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Unread 05-12-2013, 05:10 AM   #10
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I don't quite understand the whole situation but where you are concerned about it being too thin you can cut the mud and stop it then feather it out with something else. I use stucco with thinset to adhere it for feathering, thinset only or whatever else I have laying around that will work.
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Unread 05-12-2013, 05:54 AM   #11
Brad Denny
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Joe,
Concrete prep is always a joy.

The good thing, this isn't a heavy commercial traffic area so you have some liberties. The bad, it all costs money to get it right.

Consider a few points...
  1. With a bonded to concrete bed in a residential setting I would feel comfortable going as thin as .5" with a modified mortar bed as long as the areas aren't that big.
  2. With an SLC, you'd only have to fill the low points. As I understand, that shouldn't be that much (1" max), especially if you grind some.
  3. The "high" places. Are they so large that they couldn't be ground down a bit? Maybe worried about the radiant heating?
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Unread 05-12-2013, 06:07 AM   #12
joefar75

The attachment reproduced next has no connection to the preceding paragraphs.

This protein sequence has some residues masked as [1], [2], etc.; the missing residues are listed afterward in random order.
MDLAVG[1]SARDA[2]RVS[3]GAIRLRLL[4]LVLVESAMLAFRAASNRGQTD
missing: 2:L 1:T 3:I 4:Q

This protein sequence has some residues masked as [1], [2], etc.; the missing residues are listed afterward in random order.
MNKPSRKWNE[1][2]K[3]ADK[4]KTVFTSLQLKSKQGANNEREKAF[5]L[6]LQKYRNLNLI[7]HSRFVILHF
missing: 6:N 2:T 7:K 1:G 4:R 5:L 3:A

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Wow.... lots of help here. Thank you again. Can someone explain what a modified mortar Bed is? What's the correct mix for that?
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Unread 05-12-2013, 06:16 AM   #13
Brad Denny
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I was specifically thinking of this product, Joe...Laticrete 3701.
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Unread 05-12-2013, 09:38 AM   #14
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Or you can modify it your self is cheaper this way

I usually mix 4 to 5 part all purpose sand, 1 part portland cement (also known as common cement) and add about 3 oz. Acrylic Mortar Admix to water to mix your mud.

Premixed stuff is Good, But I like to make my mud from scratch I got more control over the sand/ cement ratio
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Unread 05-12-2013, 03:03 PM   #15
MDtile
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I'm not following why you need to float it up 1 1/2 - 2 1/2". If you just need it flat, you can use deck mud to a minimum depth of 1/4 -1/2" at the high point. Just notch a light coat of thin set to the slab and go to town while it is still wet. Or crack-iso 1st if your slab doesn't look too good.

A couple C metal cap strips work great for floating deck mud: nothing to fill after you pull them out. Just set them into the deck mud at your established height using a level and mallet, and you have instant screed strips to straight edge off of. Easy peasy and cheap too. Forget the self-leveling, you are not going to end up with a floor even close to being as flat as deck mud will give you.